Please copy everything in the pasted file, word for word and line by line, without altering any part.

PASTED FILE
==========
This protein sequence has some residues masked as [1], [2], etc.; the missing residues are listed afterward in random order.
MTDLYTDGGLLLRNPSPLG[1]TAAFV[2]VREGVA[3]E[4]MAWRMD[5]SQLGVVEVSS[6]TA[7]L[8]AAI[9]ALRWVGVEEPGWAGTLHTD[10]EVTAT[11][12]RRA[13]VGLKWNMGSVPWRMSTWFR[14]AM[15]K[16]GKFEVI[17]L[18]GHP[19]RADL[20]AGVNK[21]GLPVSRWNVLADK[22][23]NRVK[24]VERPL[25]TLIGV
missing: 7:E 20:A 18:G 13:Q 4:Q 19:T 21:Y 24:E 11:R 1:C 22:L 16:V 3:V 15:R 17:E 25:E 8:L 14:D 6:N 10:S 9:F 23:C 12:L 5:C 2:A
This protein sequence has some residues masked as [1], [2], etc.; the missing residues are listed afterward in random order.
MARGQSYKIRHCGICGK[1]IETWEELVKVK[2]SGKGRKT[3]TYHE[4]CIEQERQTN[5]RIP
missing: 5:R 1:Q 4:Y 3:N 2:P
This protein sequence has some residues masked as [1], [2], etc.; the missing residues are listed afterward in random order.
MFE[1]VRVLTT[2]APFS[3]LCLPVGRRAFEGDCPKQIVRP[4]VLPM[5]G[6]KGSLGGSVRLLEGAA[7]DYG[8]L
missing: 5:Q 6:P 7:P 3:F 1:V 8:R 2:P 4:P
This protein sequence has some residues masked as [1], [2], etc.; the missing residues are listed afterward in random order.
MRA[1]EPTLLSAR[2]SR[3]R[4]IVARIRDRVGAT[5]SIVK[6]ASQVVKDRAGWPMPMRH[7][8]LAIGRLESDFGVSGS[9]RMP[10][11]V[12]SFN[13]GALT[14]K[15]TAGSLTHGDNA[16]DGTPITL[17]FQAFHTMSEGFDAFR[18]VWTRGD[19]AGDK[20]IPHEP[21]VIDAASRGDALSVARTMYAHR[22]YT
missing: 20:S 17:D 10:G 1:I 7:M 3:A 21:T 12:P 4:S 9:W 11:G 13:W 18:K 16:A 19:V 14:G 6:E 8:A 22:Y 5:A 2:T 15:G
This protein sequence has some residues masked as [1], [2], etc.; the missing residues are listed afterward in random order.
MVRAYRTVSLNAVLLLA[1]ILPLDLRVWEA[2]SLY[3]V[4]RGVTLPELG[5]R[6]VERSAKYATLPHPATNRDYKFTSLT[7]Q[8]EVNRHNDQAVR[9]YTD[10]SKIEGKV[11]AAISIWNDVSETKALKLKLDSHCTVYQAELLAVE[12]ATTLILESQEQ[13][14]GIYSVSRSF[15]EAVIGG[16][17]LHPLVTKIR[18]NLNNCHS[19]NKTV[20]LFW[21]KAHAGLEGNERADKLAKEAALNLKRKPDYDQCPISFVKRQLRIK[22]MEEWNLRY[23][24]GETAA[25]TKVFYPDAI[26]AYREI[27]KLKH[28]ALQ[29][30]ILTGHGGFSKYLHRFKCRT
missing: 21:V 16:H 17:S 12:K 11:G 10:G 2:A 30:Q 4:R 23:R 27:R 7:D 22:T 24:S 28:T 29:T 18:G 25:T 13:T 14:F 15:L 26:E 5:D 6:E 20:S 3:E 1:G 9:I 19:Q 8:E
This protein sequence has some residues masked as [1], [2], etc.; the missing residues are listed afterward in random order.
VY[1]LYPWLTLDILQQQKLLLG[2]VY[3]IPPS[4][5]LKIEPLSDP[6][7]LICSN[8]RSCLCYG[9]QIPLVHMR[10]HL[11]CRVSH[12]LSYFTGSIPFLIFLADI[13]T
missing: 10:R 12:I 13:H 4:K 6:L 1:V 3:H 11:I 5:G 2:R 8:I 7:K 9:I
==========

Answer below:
This protein sequence has some residues masked as [1], [2], etc.; the missing residues are listed afterward in random order.
MTDLYTDGGLLLRNPSPLG[1]TAAFV[2]VREGVA[3]E[4]MAWRMD[5]SQLGVVEVSS[6]TA[7]L[8]AAI[9]ALRWVGVEEPGWAGTLHTD[10]EVTAT[11][12]RRA[13]VGLKWNMGSVPWRMSTWFR[14]AM[15]K[16]GKFEVI[17]L[18]GHP[19]RADL[20]AGVNK[21]GLPVSRWNVLADK[22][23]NRVK[24]VERPL[25]TLIGV
missing: 7:E 20:A 18:G 13:Q 4:Q 19:T 21:Y 24:E 11:R 1:C 22:L 16:V 3:V 15:R 17:E 25:E 8:L 14:D 6:N 10:S 9:F 23:C 12:L 5:C 2:A
This protein sequence has some residues masked as [1], [2], etc.; the missing residues are listed afterward in random order.
MARGQSYKIRHCGICGK[1]IETWEELVKVK[2]SGKGRKT[3]TYHE[4]CIEQERQTN[5]RIP
missing: 5:R 1:Q 4:Y 3:N 2:P
This protein sequence has some residues masked as [1], [2], etc.; the missing residues are listed afterward in random order.
MFE[1]VRVLTT[2]APFS[3]LCLPVGRRAFEGDCPKQIVRP[4]VLPM[5]G[6]KGSLGGSVRLLEGAA[7]DYG[8]L
missing: 5:Q 6:P 7:P 3:F 1:V 8:R 2:P 4:P
This protein sequence has some residues masked as [1], [2], etc.; the missing residues are listed afterward in random order.
MRA[1]EPTLLSAR[2]SR[3]R[4]IVARIRDRVGAT[5]SIVK[6]ASQVVKDRAGWPMPMRH[7][8]LAIGRLESDFGVSGS[9]RMP[10][11]V[12]SFN[13]GALT[14]K[15]TAGSLTHGDNA[16]DGTPITL[17]FQAFHTMSEGFDAFR[18]VWTRGD[19]AGDK[20]IPHEP[21]VIDAASRGDALSVARTMYAHR[22]YT
missing: 20:S 17:D 10:G 1:I 7:M 3:A 21:T 12:P 4:S 9:W 11:G 13:W 18:K 16:A 19:V 14:G 6:E 8:A 22:Y 5:A 2:T 15:G
This protein sequence has some residues masked as [1], [2], etc.; the missing residues are listed afterward in random order.
MVRAYRTVSLNAVLLLA[1]ILPLDLRVWEA[2]SLY[3]V[4]RGVTLPELG[5]R[6]VERSAKYATLPHPATNRDYKFTSLT[7]Q[8]EVNRHNDQAVR[9]YTD[10]SKIEGKV[11]AAISIWNDVSETKALKLKLDSHCTVYQAELLAVE[12]ATTLILESQEQ[13][14]GIYSVSRSF[15]EAVIGG[16][17]LHPLVTKIR[18]NLNNCHS[19]NKTV[20]LFW[21]KAHAGLEGNERADKLAKEAALNLKRKPDYDQCPISFVKRQLRIK[22]MEEWNLRY[23][24]GETAA[25]TKVFYPDAI[26]AYREI[27]KLKH[28]ALQ[29][30]ILTGHGGFSKYLHRFKCRT
missing: 21:V 16:H 17:S 12:K 11:G 10:G 2:A 30:Q 4:R 23:R 27:R 7:D 22:T 24:S 28:T 29:T 18:G 25:T 13:T 14:F 15:L 26:E 5:D 6:E 20:S 3:E 1:G 9:I 19:Q 8:E
This protein sequence has some residues masked as [1], [2], etc.; the missing residues are listed afterward in random order.
VY[1]LYPWLTLDILQQQKLLLG[2]VY[3]IPPS[4][5]LKIEPLSDP[6][7]LICSN[8]RSCLCYG[9]QIPLVHMR[10]HL[11]CRVSH[12]LSYFTGSIPFLIFLADI[13]T
missing: 10:R 12:I 13:H 4:K 6:L 1:V 3:H 11:I 5:G 2:R 8:I 7:K 9:I